Field Update: Nov. 28, 2010

Craig Stewart and I traveled back to Mooring Site #1 today to download the data being recorded by the instruments and also transmitted up the cable.

This is the first time that we’ve come back to the site since we moved and all that remains are a scattering of flags where all the containers had been for the past several weeks and the tripods for the moorings. The sledge tracks in the snow are still visible in the uneven surface, but soon these will begin to fade as snow drifts across the site, blown steadily by the wind.

We came out to check the sensors and download the data to confirm that everything is working as expected, and also to have a look at what these data are telling us about the tidal current’s velocity and direction over the past few days. The more we learn, the more questions we have about how the oceanographic system behaves under the ice shelf. Does the water move in different directions at different vertical levels in the ice shelf cavity? Is the water just below the ice shelf fresher (less salty) because of melting ice at the bottom of the ice shelf? How fast does the ice hole close after we stop circulating water with the pumps from the hot water drill and the water freezes? Craig’s data will begin to answer some of these questions.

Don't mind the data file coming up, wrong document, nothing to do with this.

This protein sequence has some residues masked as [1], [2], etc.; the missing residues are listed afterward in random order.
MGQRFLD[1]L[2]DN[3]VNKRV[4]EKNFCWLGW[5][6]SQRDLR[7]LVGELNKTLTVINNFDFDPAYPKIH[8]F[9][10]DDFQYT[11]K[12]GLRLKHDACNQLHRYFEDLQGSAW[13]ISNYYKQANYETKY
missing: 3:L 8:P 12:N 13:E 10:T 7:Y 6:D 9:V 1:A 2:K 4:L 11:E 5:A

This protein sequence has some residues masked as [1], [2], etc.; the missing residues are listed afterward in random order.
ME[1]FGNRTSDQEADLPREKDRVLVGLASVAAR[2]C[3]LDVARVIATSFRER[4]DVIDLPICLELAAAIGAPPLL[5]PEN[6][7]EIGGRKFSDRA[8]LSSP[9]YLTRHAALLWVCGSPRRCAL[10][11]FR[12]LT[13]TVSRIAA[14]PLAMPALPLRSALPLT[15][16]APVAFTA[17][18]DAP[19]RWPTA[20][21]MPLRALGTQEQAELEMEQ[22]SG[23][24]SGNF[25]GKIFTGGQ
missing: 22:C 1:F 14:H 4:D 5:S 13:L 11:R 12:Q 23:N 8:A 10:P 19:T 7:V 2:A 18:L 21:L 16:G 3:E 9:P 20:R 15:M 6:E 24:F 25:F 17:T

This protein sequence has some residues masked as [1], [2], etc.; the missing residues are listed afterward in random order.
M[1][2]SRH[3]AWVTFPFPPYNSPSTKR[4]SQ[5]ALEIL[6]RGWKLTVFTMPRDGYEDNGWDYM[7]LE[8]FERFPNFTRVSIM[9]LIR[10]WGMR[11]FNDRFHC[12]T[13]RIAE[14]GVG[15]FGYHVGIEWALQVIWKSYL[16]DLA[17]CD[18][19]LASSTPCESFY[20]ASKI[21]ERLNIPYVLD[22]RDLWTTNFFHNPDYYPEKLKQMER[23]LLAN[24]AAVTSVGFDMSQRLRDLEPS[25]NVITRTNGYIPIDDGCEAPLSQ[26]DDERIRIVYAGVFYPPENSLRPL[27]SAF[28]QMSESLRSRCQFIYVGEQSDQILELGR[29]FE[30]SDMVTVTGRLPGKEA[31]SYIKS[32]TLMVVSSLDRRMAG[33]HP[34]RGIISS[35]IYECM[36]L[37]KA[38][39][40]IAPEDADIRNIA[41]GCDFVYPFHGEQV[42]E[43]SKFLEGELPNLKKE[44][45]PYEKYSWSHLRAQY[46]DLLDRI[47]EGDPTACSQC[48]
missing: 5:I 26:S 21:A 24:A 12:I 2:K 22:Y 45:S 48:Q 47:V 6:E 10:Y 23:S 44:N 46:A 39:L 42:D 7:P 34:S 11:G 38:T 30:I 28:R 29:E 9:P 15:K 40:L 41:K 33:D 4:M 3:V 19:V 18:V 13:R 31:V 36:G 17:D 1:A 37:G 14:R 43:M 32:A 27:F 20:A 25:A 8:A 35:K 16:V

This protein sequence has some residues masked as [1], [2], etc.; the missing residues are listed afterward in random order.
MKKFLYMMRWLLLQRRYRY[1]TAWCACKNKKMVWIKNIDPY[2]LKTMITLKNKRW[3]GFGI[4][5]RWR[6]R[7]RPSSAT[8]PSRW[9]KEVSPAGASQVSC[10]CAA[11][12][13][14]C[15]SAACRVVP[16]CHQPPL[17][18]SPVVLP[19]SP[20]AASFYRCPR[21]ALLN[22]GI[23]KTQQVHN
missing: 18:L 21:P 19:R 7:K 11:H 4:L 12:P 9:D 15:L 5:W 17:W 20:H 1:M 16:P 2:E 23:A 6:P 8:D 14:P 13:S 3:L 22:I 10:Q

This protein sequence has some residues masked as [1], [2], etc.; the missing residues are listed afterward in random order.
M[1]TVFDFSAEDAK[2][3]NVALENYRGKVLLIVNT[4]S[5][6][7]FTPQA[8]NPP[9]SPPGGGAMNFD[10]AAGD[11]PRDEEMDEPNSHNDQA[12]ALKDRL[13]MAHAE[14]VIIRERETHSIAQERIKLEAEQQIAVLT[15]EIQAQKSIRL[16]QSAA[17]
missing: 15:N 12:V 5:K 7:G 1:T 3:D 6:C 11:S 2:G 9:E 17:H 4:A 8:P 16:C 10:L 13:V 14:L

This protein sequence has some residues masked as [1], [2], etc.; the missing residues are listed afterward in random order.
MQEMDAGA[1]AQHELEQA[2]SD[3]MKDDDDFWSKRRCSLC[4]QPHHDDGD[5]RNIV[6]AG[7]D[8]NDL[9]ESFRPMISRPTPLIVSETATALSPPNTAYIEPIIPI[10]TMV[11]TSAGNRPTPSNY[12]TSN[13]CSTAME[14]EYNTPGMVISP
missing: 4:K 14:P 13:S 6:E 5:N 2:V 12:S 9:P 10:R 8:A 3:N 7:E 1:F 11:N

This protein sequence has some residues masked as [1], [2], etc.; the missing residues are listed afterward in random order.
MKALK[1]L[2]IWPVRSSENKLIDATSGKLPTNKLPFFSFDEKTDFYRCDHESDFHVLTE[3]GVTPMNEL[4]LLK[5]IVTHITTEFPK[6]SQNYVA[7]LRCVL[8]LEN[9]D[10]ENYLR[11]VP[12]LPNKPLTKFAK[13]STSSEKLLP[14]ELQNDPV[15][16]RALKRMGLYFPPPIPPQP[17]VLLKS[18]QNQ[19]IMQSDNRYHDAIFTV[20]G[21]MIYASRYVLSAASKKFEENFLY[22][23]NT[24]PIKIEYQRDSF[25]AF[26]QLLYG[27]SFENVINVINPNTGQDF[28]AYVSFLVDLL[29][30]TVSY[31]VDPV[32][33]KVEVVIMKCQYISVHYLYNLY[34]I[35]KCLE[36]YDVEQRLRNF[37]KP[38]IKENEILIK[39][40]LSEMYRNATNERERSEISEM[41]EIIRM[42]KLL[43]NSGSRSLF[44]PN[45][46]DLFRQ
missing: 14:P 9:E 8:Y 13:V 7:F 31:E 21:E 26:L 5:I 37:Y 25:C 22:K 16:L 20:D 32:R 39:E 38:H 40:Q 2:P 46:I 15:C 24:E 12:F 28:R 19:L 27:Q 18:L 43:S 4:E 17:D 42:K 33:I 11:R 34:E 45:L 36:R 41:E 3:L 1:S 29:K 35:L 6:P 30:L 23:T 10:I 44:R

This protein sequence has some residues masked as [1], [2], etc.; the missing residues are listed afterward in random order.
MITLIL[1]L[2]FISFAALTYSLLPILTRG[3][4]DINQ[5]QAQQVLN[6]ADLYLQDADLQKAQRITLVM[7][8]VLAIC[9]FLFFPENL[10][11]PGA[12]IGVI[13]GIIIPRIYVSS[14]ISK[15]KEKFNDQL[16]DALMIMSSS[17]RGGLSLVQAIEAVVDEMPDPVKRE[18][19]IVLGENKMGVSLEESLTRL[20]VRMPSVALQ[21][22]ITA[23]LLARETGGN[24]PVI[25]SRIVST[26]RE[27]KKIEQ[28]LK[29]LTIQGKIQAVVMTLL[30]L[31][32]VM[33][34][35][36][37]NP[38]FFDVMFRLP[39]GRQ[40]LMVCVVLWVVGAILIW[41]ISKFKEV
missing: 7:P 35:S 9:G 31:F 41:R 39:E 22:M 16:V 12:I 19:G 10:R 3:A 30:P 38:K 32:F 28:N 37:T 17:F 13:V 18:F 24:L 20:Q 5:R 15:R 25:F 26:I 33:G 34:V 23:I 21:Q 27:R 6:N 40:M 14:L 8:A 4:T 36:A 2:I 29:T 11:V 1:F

I watch as Craig opens the box left on the surface and connects his computer to download the data that is stored there in memory, waiting for us.

After downloading the data to his computer, Craig plots the outcomes while shielding his screen from the bright sunlight by hiding under his coat in the PB. It looks a bit odd, but you’d be surprised to learn the things scientists do in the name of their research. I wait until he’s done and then he invites me to crawl under his coat and take a look at the data myself. This is great! The currents seem to be changing over the course of the few days that we’ve been making measurements, and the patterns that are emerging will help us to understand the tidal cycles and their potential impact on our future drilling activities. We will use all of these data to model the drill riser (pipe) that we use to core deeply into the subsurface. The modeling will tell us how the currents will interact with the pipe and how long we will be able to drill and core before the we have to pull out of the seafloor. The ice shelf is moving at about 2 meters/day laterally, so when we are drilling the pipe is steadily bending at the points where it comes out below the ice shelf and at where it enters the seafloor. Understanding how the tides and other currents affect the drill pipe will allow us to potentially go deeper and have better quality cores.

Once Craig is done, we go north to the line of flags to check on the planning for the seismic experiment, and then we turn south again to return to Site #2. It’s a good day for a drive and we get home in time for dinner, bringing new data and new insights about the moorings to the rest of the science team.

I’ll be catching a helicopter in the morning, so I take a walk outside and enjoy the view across the ice on my last (sunny) night on the ice for a while.

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